Someone ought to interview the Universiti Pertahanan Nasional professor, though. I don't see him blaming the NEP at all. On the contrary, Prof Ahmad Ghazali may actually be suggesting that because the NEP has been successful in reducing poverty, the policy should be expanded to include non-Bumiputera poor, especially the Indians, in order to help Malaysia bring down crime .. 

Yellow card to Khalid Ibrahim over UKRC field

Event: A Protest against Selangor Menteri Besar and Majlis Perbandaran Ampang Jaya for "snatching away" a field that belongs to the Ulu Kelang Recreational Club (UKRC)
Date & Time: Wed 23 Oct 2013 at 6.30 pm
Venue: At the stolen UKRC field
Save the UKRC field, once again

"Dinner will be served after the protest," UKRC president Andrew Gopal told me. But dinner will be the last thing on the minds of the residents, club members and UKRC supporters who will be staging the protest tomorrow. They'll be wondering if the UKRC will ever be safe ...

A decade ago these good people fought the Selangor state government when it was under the BN to save the field. The people prevailed, the greedy developers were kept at bay, and the UKRC field was declared an "open space" by Khir Toyo, who was the MB then. In 2008, Pakatan Rakyat seized Selangor from the BN and a new state government under MB Khalid Ibrahim, which promised to be friendlier to the people, came in. Last July, Pakatan was returned to power in Selangor for a second term and Khalid was sworn in as MB again. 

Then this month, the MPAJ declared that the UKRC had no right over the UKRC field and, with the backing of the MB and the might of the state government, "snatched" the field away from the Club. Deja vu ...

Monday, October 21, 2013

Why they blame Najib (and why he must call for the next UMNO election in exactly 3 years, regardless of when PRU14 will be)

The Mole's headline yesterday

Original posting:

"... Najib's decision to democratize the UMNO party elections is something that those champions of democracy in the opposition should have set an example by doing long ago. Unfortunately, it looks like this is Najib's most substantial reform thus far, which doesn't say a great deal, but credit should be given where credit is due." - Nile Bowie in Life of Annie, When a pro-Pakatan news portal tries to be neutral, Sept 25, 2013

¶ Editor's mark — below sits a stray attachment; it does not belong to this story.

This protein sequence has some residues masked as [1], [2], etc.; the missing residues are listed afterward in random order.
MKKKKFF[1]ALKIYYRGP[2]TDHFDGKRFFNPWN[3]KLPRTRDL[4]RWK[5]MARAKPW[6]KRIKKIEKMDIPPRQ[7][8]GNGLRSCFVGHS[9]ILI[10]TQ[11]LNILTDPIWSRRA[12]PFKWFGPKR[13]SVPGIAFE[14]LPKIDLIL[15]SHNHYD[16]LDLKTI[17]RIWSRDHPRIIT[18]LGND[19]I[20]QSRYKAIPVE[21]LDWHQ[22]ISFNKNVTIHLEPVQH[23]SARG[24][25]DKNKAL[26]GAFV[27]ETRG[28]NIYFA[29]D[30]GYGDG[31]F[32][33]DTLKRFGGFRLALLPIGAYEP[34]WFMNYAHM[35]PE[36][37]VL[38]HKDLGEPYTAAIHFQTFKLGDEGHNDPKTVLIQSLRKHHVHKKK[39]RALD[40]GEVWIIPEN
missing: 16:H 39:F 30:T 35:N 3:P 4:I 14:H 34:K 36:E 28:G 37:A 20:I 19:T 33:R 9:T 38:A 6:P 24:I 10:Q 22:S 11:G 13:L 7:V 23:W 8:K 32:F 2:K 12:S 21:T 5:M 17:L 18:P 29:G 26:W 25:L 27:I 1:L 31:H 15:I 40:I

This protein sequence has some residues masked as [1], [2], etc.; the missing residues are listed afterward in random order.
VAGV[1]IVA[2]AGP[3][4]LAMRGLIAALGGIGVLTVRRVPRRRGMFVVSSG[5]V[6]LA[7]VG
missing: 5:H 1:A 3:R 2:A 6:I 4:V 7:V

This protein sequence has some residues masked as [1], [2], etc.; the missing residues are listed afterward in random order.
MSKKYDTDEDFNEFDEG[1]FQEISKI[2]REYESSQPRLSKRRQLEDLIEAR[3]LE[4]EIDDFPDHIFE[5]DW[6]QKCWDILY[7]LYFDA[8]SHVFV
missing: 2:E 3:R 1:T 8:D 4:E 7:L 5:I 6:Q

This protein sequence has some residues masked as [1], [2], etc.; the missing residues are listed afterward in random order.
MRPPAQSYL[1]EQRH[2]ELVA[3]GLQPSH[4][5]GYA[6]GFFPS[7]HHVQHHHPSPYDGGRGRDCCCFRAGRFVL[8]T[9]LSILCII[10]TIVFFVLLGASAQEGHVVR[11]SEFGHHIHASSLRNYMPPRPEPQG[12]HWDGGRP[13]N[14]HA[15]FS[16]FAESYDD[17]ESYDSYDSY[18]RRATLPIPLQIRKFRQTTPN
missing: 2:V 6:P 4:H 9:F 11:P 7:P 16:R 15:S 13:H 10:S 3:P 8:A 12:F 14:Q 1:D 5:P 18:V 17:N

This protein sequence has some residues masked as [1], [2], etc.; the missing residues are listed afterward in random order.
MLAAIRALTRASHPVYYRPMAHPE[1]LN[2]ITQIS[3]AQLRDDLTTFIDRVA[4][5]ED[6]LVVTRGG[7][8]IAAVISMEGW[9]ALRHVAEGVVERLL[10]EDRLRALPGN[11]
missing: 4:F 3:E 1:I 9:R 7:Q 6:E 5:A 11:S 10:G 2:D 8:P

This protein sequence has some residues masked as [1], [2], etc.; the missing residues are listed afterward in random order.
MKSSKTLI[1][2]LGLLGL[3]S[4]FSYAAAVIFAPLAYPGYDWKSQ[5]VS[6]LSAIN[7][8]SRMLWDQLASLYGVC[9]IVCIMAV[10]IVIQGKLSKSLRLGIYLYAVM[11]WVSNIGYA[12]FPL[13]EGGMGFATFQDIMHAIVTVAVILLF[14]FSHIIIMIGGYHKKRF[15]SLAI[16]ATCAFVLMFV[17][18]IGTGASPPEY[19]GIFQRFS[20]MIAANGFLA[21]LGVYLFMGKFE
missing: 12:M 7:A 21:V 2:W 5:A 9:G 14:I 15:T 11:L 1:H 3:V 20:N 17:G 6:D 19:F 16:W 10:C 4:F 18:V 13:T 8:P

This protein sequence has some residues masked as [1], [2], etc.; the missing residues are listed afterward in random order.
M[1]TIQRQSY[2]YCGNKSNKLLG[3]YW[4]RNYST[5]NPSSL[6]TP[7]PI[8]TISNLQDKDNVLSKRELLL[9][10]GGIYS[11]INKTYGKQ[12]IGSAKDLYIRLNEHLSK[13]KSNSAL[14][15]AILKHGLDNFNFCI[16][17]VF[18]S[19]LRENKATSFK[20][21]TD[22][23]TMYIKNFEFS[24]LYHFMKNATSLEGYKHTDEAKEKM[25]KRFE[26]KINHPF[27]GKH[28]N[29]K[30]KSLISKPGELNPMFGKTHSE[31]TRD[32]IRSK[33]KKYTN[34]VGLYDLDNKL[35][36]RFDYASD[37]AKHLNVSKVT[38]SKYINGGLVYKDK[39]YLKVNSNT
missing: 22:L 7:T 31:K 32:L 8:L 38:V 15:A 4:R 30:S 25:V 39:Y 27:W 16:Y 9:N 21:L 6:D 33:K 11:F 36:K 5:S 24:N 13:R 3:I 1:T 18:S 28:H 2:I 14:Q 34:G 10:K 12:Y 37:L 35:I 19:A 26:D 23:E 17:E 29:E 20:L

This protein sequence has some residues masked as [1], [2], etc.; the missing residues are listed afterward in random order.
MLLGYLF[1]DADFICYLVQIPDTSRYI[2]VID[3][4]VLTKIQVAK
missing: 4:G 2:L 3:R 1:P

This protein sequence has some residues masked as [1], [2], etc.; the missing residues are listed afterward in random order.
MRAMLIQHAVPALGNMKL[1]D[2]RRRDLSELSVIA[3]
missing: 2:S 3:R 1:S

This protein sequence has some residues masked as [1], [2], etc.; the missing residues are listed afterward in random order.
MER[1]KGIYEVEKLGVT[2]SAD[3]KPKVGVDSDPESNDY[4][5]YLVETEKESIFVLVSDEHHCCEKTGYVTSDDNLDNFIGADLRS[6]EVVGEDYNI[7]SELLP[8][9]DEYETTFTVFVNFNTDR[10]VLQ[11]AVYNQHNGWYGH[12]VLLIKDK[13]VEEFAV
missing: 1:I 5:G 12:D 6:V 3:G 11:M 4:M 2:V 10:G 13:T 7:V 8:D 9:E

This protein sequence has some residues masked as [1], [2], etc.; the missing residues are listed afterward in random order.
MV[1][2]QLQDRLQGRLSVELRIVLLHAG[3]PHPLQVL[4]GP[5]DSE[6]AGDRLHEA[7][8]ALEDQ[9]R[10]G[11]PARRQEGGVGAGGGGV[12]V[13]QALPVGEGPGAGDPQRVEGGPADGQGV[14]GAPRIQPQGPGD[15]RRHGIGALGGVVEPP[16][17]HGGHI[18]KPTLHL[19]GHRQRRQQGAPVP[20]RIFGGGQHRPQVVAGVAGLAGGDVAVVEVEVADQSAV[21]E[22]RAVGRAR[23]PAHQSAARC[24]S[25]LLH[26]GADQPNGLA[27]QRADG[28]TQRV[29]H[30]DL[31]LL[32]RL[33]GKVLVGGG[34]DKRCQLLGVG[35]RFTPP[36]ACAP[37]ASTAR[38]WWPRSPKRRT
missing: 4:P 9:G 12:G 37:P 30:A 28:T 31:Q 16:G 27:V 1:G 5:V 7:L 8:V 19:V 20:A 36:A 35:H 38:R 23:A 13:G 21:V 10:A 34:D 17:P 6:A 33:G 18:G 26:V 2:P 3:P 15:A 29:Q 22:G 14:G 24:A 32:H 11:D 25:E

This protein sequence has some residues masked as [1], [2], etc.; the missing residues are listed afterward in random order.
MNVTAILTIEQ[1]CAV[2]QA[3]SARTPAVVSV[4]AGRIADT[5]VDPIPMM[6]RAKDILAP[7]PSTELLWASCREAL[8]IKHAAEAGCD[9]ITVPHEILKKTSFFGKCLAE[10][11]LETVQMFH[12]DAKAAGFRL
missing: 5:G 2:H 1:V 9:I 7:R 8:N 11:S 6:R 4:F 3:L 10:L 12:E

Some people say Nile Bowie is more Russian than American but the fact is he's an American columnist with with the Russian Today who's made Kuala Lumpur his home, which I think makes him one of a kind. I've met him a few times before and after the 13th General Election and you can tell that he basically subscribes to Najib Razak's so-called transformation plans even if he's not wholly impressed by them. NB must have been following closely the just-concluded Umno election, which he has put on record as "Najib's most substantial reform thus far"; it'd be interesting to know what he thinks of the outcome.

One thing for sure, NB wouldn't blame Najib Razak for the outcome of the election. And neither should we. There are a lot of blog and FB posts out there blaming the PM and Umno president for the "flawed" or "wrong" outcome of the election. I don't see the logic. We were all rooting for our own favorites (eg 521) but just because it didn't turn out the way we wanted it to, we must blame the man at the top?  

The new Umno election system -  designed to be more transparent, more immune to money politics, and more democratic - should be used as a benchmark for all political parties in Malaysia. Instead of blaming Najib, we should pressure political parties - especially those holier-than-thou that have been guilty of appointing instead of electing de facto leaders - to walk the talk before talking about national reforms!

All things considered, I think Najib Razak pulled it off quite well. Credit should be given where credit is due. There's room for improvement, of course. I'd like to make a couple of suggestions but read what Najib and Muhyddin had to say about Mukhriz:

My suggestions to improve the new Umno election system:

1. The party president must call for fresh election in exactly three year's time, NOT earlier and certainly NOT 4-5 years (or depending on when the General Elections will be) which has been the practice before this. This is most crucial because if Najib's transformation within Umno is to work, he has to ensure that the momentum of last weekend's election is not hampered by delaying the next one. A party election this time in 2016 will also ensure that Umno will go into PRU14, which must happen by 2018, with the best and latest line-up.

2. Aspiring candidates must (be allowed to) make known their intention much earlier. Mukhriz announced his decision "rather late", Akramshah Sanusi even later, and we only knew that Maznah Mazlan was taking on Shahrizat Jalil 10 minutes before nominations closed. The process should begin earlier, say 3-6 months before election. 

Feel free to add if you have any constructive suggestions ...